Tomato Hornworm

Tomato hornworm

Tomato hornworm. Photo: Ann Whitman

These voracious feeders devour the leaves and fruits of all tomato-family plants including peppers, eggplants and potatoes.

The fat, bright green caterpillars that can be alarmingly large, often measuring more than 3″ long and 1/2″ in diameter. The adult form of this pest is the rather spectacular sphinx moth, which is grayish-brown with orange spots on the body and a 4–5″ wingspan.

The moths appear in late spring to early summer and lay their greenish-yellow eggs on the undersides of leaves. The caterpillars feed for about a month and then crawl into the soil where they overwinter in brown, spindle-shaped pupal cases. There is one generation per year in the North; two or more in the South, and they are found throughout North America.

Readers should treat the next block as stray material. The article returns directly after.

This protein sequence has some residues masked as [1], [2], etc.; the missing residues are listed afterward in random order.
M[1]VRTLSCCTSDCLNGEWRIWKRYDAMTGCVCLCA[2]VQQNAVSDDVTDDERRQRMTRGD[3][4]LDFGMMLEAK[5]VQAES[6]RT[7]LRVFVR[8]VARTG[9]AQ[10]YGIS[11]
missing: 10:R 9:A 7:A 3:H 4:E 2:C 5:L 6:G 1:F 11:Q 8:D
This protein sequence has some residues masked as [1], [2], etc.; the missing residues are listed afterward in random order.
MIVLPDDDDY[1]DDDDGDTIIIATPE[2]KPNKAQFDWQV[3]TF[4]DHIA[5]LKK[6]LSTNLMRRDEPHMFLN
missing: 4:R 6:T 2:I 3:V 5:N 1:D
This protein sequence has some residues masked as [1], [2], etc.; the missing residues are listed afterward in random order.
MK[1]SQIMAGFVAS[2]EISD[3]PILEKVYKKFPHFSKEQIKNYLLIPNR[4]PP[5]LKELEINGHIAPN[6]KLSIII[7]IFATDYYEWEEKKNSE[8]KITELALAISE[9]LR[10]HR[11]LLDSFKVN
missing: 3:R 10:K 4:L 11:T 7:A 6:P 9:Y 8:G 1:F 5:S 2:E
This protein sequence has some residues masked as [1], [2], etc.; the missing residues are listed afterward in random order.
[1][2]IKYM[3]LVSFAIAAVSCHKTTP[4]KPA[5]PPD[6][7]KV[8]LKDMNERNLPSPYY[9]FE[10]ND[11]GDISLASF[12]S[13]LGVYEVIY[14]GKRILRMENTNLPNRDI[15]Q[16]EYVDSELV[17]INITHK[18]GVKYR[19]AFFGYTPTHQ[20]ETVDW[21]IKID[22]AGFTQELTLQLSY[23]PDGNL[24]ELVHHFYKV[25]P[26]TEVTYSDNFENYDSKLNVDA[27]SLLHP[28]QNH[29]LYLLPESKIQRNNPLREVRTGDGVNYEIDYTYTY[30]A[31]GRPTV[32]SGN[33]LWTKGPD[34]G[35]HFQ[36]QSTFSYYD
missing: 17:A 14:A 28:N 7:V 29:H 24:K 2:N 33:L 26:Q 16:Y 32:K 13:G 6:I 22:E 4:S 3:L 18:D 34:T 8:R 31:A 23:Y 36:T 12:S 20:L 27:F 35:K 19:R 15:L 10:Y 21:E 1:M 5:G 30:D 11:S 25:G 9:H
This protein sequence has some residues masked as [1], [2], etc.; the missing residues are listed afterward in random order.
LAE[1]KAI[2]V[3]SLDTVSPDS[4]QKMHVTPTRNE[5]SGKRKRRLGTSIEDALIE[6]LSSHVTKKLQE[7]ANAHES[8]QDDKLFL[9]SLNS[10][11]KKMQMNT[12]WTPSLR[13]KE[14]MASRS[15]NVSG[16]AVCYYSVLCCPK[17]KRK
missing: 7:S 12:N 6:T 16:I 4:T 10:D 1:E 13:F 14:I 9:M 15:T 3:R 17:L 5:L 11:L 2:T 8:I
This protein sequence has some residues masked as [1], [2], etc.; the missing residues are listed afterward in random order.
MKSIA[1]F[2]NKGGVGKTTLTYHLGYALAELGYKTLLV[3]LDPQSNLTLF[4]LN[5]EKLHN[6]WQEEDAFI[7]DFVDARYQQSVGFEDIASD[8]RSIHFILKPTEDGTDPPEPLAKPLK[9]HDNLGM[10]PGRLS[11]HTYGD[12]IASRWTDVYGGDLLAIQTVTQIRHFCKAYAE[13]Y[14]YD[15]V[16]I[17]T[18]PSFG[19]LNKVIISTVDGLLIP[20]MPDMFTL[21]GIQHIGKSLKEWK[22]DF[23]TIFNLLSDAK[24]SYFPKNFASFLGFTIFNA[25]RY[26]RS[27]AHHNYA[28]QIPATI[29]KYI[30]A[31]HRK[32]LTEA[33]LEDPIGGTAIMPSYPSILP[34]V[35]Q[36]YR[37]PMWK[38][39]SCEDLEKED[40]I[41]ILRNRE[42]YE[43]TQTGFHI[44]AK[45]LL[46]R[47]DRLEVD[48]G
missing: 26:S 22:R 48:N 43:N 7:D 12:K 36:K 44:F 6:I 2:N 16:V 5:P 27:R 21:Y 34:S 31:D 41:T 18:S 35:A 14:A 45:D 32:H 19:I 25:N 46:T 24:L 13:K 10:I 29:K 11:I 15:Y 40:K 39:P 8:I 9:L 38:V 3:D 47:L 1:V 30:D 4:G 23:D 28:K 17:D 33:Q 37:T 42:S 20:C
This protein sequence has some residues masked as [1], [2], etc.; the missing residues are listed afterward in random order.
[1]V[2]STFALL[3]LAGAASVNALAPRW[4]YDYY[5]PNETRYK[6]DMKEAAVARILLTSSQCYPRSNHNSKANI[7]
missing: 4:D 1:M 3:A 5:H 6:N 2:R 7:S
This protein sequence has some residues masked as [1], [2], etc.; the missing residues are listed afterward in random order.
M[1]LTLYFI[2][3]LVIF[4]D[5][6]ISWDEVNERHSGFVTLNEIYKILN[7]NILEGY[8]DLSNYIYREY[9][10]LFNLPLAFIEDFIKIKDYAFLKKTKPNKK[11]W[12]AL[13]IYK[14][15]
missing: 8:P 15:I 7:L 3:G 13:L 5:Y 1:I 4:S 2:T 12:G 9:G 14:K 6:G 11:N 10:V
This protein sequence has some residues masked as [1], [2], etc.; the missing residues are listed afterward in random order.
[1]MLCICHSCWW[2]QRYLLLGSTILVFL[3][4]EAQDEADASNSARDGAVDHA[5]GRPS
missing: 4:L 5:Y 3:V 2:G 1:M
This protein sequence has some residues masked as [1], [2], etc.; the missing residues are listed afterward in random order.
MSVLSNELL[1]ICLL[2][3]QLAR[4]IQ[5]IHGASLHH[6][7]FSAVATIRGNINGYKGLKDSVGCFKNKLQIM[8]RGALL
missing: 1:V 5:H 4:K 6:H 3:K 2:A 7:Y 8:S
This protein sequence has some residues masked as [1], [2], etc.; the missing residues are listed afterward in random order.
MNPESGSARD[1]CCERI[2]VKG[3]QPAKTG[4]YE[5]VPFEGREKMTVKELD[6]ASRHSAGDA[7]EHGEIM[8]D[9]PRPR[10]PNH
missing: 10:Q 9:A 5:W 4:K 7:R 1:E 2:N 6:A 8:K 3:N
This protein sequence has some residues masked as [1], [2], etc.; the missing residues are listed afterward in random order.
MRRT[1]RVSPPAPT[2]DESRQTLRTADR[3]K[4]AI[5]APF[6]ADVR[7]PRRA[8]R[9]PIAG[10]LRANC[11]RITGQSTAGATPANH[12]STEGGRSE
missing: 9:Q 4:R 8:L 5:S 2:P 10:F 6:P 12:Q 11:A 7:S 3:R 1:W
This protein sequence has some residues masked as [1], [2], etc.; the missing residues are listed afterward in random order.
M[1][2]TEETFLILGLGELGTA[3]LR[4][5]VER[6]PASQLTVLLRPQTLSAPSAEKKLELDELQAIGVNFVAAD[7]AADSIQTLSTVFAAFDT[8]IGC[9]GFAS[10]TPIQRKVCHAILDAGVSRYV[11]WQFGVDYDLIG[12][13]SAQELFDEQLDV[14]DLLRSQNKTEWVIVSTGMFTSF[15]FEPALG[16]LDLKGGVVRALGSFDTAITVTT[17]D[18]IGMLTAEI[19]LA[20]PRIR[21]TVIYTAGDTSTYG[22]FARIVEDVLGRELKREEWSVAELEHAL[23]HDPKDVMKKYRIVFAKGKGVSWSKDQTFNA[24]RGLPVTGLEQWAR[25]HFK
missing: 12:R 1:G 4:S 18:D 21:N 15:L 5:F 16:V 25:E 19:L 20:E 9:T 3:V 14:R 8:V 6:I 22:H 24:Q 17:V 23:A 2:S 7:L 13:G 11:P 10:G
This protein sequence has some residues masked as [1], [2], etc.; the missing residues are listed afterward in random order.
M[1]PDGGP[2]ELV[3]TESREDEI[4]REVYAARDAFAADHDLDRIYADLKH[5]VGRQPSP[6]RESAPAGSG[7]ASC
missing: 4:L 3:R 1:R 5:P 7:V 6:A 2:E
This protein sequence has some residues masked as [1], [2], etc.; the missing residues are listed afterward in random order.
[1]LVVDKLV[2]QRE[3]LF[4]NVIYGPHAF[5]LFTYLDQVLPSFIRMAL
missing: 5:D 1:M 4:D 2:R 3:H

Prevention and Control

  • Handpick hornworms and drop them into a jar of soapy water. However, if the caterpillars have white saclike projections sticking out of their bodies, leave them in place on the plants. These are the pupae of parasitic wasps; encouraging them help keep hornworm populations in balance.
  • Till the soil after harvest. This can kill up to 90 percent of the larvae and pupae in the soil.

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